Review: ‘Georgy Girl’

The role of a gawky ungainly plain Jane [in this adaptation of the novel by Margaret Forster] is a natural for Lynn Redgrave's talents, and she frequently overwhelms her costars by sheer force of personality.

The role of a gawky ungainly plain Jane [in this adaptation of the novel by Margaret Forster] is a natural for Lynn Redgrave’s talents, and she frequently overwhelms her costars by sheer force of personality.

She’s sharing a slovenly apartment with an attractive, brittle and promiscuous girl friend (Charlotte Rampling). And whenever a lover is being entertained in the communal bedroom, Redgrave takes herself off to the home of her parents’ wealthy employer. Girl friend becomes pregnant, opts for marriage instead of another abortion, but when mother-to-be is in hospital, husband (Alan Bates) realizes he chose the wrong girl.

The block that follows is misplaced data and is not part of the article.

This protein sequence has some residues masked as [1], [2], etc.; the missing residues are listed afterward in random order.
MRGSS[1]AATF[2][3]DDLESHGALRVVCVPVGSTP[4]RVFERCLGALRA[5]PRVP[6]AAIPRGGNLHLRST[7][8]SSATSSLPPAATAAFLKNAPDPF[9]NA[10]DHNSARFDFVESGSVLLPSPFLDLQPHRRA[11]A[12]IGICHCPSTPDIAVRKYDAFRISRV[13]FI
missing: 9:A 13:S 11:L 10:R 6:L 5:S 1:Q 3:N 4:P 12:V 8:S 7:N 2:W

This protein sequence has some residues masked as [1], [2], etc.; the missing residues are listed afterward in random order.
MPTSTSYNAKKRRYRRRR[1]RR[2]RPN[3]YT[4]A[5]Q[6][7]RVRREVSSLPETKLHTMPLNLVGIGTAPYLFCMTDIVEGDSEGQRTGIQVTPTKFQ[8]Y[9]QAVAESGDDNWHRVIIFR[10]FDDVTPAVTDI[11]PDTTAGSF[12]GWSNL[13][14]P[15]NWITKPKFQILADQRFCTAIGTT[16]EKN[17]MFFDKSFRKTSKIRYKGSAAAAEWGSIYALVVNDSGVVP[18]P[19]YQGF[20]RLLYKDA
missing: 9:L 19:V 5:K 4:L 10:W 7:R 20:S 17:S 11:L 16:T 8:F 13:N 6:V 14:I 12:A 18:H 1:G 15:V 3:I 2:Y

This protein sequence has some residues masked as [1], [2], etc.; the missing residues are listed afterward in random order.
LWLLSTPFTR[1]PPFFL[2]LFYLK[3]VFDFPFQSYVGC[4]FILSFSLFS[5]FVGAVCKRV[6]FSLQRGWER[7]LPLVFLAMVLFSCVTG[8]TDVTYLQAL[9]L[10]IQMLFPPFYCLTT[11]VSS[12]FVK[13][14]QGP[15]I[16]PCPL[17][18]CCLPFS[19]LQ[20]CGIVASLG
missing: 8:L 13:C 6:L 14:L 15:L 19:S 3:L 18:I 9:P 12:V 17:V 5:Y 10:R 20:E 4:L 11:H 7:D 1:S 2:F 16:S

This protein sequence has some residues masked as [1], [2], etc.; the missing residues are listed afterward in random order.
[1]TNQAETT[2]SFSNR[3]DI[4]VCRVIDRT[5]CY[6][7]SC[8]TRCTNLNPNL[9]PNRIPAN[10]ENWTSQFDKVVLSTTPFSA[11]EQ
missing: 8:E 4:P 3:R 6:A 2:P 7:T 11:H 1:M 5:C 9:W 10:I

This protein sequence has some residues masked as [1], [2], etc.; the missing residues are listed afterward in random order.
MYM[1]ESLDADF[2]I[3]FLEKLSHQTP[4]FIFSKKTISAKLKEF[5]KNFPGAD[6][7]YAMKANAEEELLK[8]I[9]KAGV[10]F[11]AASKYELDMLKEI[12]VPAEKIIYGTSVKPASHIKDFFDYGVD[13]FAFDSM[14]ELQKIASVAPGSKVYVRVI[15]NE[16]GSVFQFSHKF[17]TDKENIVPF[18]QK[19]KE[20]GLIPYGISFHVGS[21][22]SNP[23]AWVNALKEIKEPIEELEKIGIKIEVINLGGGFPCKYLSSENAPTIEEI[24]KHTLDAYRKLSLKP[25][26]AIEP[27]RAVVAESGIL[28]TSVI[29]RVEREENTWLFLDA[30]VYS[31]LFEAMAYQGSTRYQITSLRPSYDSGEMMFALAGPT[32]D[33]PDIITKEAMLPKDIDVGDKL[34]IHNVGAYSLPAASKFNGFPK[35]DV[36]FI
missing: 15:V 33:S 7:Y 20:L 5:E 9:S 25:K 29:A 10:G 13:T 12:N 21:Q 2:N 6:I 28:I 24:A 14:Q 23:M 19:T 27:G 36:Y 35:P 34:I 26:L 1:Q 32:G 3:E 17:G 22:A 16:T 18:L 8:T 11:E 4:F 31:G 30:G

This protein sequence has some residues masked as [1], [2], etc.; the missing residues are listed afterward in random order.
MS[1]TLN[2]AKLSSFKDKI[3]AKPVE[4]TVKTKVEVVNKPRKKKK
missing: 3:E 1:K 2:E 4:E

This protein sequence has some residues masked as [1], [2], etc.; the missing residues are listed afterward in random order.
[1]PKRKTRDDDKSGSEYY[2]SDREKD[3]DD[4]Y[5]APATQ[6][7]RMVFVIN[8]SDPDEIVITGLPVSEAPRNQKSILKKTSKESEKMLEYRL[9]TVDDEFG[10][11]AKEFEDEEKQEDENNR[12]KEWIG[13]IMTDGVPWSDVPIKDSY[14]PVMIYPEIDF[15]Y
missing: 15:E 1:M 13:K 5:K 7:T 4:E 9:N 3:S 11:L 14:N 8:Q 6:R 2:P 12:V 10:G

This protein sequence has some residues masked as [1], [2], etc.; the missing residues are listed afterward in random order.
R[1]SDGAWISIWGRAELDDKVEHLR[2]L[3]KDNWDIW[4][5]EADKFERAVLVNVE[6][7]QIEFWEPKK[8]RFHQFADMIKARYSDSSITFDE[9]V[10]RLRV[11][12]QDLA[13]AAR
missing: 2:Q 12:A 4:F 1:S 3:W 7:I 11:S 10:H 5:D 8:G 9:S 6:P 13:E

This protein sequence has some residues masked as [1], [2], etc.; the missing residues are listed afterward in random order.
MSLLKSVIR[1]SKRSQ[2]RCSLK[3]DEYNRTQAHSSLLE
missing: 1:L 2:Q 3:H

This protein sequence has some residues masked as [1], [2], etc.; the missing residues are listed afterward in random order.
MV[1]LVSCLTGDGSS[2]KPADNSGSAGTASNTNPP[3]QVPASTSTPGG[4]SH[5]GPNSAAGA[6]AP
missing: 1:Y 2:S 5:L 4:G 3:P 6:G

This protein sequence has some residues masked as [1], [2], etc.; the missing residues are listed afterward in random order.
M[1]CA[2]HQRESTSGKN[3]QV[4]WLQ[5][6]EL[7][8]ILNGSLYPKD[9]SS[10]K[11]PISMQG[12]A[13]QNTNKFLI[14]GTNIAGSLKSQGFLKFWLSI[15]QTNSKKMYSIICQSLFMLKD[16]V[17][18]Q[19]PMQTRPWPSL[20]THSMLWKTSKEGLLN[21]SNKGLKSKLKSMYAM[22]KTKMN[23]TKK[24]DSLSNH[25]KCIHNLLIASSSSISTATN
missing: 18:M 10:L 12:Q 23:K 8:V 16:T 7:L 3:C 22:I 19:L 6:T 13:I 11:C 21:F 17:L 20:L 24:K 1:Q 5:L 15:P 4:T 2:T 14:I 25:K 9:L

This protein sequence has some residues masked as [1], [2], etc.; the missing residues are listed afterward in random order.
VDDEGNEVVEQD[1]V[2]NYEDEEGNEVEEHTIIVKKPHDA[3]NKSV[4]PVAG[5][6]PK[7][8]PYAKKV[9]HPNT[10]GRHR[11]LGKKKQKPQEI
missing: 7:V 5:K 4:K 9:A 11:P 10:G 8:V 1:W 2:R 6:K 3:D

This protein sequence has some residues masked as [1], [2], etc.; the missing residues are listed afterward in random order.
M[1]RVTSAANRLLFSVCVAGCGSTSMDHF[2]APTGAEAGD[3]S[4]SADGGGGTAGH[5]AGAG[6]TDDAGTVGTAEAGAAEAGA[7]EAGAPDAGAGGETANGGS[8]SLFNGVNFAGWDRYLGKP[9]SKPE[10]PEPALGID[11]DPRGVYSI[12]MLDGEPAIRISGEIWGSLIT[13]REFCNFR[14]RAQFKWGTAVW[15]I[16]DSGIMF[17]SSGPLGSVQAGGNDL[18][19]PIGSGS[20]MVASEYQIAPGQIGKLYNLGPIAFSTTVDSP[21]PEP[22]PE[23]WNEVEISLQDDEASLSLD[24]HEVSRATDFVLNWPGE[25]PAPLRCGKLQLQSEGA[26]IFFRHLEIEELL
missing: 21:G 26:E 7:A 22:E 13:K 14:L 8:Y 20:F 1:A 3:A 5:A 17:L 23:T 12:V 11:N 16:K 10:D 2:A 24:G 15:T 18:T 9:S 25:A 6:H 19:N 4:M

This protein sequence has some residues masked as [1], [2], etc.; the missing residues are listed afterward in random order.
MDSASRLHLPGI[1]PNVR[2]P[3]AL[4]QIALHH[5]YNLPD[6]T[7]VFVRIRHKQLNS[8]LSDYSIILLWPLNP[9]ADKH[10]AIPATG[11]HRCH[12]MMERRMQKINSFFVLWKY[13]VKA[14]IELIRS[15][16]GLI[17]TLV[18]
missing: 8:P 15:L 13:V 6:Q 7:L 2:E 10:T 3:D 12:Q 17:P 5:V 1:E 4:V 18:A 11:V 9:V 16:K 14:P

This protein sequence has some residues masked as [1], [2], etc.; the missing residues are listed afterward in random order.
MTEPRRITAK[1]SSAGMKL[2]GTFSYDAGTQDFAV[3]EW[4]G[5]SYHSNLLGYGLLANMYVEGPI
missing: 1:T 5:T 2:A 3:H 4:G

James Mason, as the wealthy employer, attempts to adopt a father figure in relations to the girl, but is actually nothing more than a conventional old roue.

Redgrave has a pushover of a part, and never misses a trick to get that extra yock, whether it’s her first passionate encounter with Alan Bates or her fielding of Mason’s amorous overtures.

1966: Nominations: Best Actress (Lynn Redgrave), Supp. Actor (James Mason), B&W Cinematography, Song (‘Georgy Girl’)

Georgy Girl

UK

Production

Columbia. Director Silvio Narizzano; Producer Robert A. Goldston, Otto Plaschkes; Screenplay Margaret Forster, Peter Nichols; Camera Ken Higgins; Editor John Bloom; Music Alexander Faris; Art Director Tony Woollard

Crew

(B&W) Available on VHS, DVD. Extract of a review from 1966. Running time: 100 MIN.

With

James Mason Alan Bates Lynn Redgrave Charlotte Rampling Rachel Kempson Bill Owen

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